With no one to properly apply the tourniquet, he afforded himself
the rare opportunity to just bleed everywhere. On the bedskirt, the garlic bowl,
the painting of a smudge that could be a farmer, the—the everywhere.
Blood became as a necessary aesthetic embellishment, the stucco,
for example. Then it began to appear functional, as grouting. Its copiousness
sort of normalized it, so he sat in his chair and began to read amid it.
Soon after, his wife came home, aghast of course, but he assured her
that the blood had probably always been there, that she should fix herself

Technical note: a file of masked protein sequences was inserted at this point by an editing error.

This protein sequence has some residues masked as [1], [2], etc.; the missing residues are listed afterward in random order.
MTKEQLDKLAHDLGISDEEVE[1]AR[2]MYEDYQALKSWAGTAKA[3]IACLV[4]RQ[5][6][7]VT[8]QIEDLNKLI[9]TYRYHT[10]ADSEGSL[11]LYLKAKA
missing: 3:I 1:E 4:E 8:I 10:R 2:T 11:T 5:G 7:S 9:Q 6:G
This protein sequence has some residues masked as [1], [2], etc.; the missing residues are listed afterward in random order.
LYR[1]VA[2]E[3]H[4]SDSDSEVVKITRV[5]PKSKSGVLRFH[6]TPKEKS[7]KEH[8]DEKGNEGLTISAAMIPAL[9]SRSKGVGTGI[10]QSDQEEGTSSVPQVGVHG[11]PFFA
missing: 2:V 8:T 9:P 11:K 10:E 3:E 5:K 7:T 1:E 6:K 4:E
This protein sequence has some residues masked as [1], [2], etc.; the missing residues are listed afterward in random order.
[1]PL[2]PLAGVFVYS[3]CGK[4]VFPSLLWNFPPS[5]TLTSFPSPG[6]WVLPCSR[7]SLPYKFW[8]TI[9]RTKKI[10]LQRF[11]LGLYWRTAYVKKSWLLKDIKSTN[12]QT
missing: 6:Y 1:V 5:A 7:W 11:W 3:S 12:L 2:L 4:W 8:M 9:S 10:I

a drink or a tomato sandwich and unwind a little bit. Being in no mood
to argue with him, she obliged. It was glamorous. And it empowered her.
So the two sat on the sofa and shared itty little stories about their childhood
vacations, their soft inaccuracies, each with their own twiggy architecture
until the man could no longer keep his eyes open. He died, of course.
In the morning, life clicked back into its old position, and the woman spent the day
crying on the phone with her sister, then the police, then the cleaners.
This appeared in the July/August 2013 issue.
Vincent Colistro has contributed to Hazlitt, Geist, and The Walrus.